The CBI notes continued data quality issues in certain areas, and calls for comprehensive, precise, and consistent data submissions in line with reporting obligations under regulations such as the Alternative Investment Fund Managers Directive (AIFMD), the European Markets Infrastructure Regulation (EMIR) and the Securities Financing Transactions Regulation (SFTR) which are vital to the CBI fulfilling its supervisory and gatekeeper responsibilities.

  • Accurate and timely data submissions;
  • Appropriate reporting oversight from Board level down; and
  • Effective escalation channels and timely engagement with the CBI where data reporting issues arise.

Market integrity

The CBI sets out its expectations regarding firms’ market surveillance, reporting and governance arrangements to address the risk of market abuse.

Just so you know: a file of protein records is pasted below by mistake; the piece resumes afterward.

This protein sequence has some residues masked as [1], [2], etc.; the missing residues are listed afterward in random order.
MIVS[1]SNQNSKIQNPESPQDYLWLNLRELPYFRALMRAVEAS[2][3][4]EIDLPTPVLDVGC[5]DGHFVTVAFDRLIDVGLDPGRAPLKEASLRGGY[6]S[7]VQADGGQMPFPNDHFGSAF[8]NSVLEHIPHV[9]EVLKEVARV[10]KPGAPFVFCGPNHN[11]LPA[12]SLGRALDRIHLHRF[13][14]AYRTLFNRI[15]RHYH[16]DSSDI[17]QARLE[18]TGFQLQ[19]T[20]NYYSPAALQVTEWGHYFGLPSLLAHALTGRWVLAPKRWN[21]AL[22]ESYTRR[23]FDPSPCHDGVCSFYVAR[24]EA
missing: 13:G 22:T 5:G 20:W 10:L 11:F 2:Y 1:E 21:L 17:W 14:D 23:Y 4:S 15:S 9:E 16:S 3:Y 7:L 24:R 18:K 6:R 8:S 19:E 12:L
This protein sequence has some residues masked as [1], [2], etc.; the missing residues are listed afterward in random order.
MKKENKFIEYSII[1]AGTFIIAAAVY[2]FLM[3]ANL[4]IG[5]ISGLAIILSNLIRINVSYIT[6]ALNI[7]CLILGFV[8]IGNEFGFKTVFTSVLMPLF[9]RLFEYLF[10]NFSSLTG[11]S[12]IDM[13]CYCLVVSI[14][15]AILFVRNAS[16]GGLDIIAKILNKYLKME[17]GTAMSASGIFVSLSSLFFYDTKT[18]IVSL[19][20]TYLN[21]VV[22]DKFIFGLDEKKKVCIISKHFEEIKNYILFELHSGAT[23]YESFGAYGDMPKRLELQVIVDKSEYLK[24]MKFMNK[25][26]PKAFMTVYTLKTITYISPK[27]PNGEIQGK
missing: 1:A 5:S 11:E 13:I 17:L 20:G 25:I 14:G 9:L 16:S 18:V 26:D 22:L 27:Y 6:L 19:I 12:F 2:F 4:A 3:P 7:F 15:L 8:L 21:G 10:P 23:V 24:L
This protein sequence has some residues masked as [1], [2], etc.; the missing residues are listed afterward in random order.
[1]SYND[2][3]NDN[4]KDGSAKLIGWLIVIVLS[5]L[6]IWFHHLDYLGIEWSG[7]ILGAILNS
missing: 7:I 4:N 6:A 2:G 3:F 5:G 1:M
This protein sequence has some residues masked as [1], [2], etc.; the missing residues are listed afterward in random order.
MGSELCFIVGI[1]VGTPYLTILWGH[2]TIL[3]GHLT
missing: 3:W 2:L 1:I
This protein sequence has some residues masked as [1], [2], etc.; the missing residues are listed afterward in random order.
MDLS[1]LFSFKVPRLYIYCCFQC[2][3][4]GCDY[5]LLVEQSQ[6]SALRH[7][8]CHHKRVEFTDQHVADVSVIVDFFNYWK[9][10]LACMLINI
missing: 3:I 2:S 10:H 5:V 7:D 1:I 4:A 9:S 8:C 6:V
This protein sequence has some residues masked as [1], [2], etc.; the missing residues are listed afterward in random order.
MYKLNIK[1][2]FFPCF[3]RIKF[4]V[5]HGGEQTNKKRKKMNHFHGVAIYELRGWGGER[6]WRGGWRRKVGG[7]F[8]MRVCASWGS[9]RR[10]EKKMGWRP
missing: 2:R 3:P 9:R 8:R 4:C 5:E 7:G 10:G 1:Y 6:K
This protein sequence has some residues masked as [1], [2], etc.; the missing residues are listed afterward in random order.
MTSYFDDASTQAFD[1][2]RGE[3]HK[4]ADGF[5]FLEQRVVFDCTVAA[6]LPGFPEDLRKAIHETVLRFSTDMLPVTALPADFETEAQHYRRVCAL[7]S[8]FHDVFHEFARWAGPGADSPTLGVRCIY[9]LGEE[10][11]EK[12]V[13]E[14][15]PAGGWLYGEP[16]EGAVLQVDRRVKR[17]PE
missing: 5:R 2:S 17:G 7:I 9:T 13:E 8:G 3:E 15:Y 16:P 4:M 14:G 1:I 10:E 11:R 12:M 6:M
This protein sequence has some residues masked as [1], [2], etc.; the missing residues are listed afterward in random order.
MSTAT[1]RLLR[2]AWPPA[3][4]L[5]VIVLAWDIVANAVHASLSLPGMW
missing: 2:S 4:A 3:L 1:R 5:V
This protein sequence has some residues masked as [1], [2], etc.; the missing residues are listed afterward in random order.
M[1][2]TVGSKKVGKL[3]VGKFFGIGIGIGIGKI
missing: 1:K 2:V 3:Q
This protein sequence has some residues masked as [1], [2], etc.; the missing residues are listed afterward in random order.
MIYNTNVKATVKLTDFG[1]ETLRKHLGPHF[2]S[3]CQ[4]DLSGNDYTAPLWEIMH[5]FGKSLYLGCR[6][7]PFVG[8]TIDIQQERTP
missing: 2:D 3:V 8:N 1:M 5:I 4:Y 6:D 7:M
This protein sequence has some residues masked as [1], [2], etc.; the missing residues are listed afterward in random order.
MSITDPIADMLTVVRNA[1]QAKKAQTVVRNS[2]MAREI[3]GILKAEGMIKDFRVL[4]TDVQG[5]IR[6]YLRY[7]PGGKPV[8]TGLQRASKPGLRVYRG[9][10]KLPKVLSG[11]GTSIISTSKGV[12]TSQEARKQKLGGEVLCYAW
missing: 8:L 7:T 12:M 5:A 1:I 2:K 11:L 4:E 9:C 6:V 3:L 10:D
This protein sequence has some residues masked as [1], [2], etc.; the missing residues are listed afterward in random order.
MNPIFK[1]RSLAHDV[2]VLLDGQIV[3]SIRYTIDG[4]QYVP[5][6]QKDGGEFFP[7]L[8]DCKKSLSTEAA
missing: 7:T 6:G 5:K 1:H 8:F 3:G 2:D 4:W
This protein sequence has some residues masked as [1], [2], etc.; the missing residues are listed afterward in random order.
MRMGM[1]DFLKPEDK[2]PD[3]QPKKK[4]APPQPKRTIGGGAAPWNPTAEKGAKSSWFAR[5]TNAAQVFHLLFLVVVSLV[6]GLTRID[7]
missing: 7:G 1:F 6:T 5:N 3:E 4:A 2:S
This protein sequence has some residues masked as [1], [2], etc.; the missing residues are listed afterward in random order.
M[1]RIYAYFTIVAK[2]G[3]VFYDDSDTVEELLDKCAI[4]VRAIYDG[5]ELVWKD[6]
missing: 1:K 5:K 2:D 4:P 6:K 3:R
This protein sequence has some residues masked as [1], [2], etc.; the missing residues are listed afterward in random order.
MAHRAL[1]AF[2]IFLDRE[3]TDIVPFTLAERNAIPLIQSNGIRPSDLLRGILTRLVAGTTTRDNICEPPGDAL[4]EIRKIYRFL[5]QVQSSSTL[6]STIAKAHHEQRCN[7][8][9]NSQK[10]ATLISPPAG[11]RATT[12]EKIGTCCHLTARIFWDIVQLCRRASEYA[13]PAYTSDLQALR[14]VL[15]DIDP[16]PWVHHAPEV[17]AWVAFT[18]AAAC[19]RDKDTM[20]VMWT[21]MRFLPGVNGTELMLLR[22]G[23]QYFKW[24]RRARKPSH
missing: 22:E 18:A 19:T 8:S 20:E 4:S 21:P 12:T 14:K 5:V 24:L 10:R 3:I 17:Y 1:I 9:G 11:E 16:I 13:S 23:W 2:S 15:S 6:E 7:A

• Robust frameworks supporting the identification, assessment and timely reporting of suspected market abuse in a rapidly changing environment.

Market Conduct Risk Management

The CBI observes continued deficiencies in firms’ frameworks to address market conduct risk. It identifies hybrid-working as a new area of focus.

  • Robust market conduct risk management frameworks; and
  • Management and mitigation of emerging risks in a rapidly changing environment.

Supervisory expectations – a call to action

The CBI calls on regulated firms and market participants to ‘recognise and respond’ to the changing market conditions discussed in the Report and adapt their risk management and compliance frameworks accordingly. Regulated firms in the funds sector need to review their risk management and compliance frameworks to take account of the key risks outlined in the Report and amend their frameworks accordingly.

Please contact a member of our Investment Funds team if you need any advice in updating your risk management and compliance frameworks or you have any specific questions on the Report.

The content of this article is provided for information purposes only and does not constitute legal or other advice.